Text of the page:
Thousands of protesters again mobilized in Quito on Sept. 16—this time without violent incidents. The march, concluding in the city's Plaza Santo Domingo, was again called by the Unitary Workers Front (FUT) and the Confederation of Indigenous Nationalities of Ecuador (CONAIE), to oppose President Rafael Correa's proposed labor reforms and "extractivist" economic model based on natural resource exploitation. CONAIE president Jorge Herrera said a new demand is "freedom for the political prisoners" who were detained during last month's larger protest campaign, which saw street clashes in Quito and elsewhere in the country.
Protest leaders said they refused to take part in the "national dialogue" on social justice called by the Correa government, charging that it was controlled by the state and ruling party. The results of the dialogue, which was coordinated by municipal governments, were announced the day before the march in a session overseen by Pabel Muñoz, secretary of Planning and Development, at the National Assembly. The "Territorial Dialogue on Equality and Social Justice" began in June, and was assailed by critics as aimed at creating the impression of a popular mandate for actual government policies. (Andes, EFE, Sept. 16; TeleSur, El Teimpo, Cuenca, Sept. 15; Andes, Sept. 14)
Correa supporters—including CONAIE veterans who have now broken with the organization—countered that the protest leaders are abetting Ecuador's right-wing opposition. Former CONAIE leader Miguel Lluco charged: "They are affiliating with politicians of Ecuador's right-wing political parties. So this is the first sign of how this uprising is different from what happened more than 25 years ago." He did not mention any of the supposed politicians.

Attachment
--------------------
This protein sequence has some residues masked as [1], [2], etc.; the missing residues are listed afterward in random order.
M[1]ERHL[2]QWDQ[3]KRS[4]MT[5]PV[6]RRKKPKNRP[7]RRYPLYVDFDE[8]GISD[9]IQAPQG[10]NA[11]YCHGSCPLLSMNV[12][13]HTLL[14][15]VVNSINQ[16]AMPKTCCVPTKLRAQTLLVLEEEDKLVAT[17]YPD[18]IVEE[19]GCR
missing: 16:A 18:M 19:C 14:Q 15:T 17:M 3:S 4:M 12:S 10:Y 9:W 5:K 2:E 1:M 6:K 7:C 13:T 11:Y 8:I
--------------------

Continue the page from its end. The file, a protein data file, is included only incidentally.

Rodrigo Collaguazo, president of the Coordination of Social Movements for Democracy and Socialism (CMS-DS), said: "There is a small sector of the indigenous movement that has a hidden agenda. And this hidden agenda looks to unite with the right, and why is this? To destabilize the country, and to try to launch a coup d'etat. And this is within an international agenda that wants the progressive governments that we see today in Latin America to fall." (TeleSur, Aug. 21)
During last month's protests, the CMS-DS organized pro-Correa counter-demonstrations, and its leaders met with Vice President Jorge Glas Espinel as part of the Territorial Dialogue. (VicePresidencia, Aug. 21; Ecuador Inmediato, Aug. 11)
The Correa administration is still embarrassed by video footage that went viral worldwide during last month's protest mobilization, showing hundreds of spear-wielding Shuar and Achuar warriors sending police and soldiers fleeing from the village of Macas in the Amazonian province of Morona-Santiago, in clashes over plans to open their traditional lands to mining and oil drilling. (Daily Mail, Democracy Now, Aug. 20)
The new protests come as Quito is enveloped in smoke from forest fires that are raging across Ecuador's central highlands. Cotopaxi Volcano, whose glaciers supply Quito's drinking water, also came back to life late last month, spewing columns of steam and ash into the air for several days. (BBC News, AP, Sept. 16)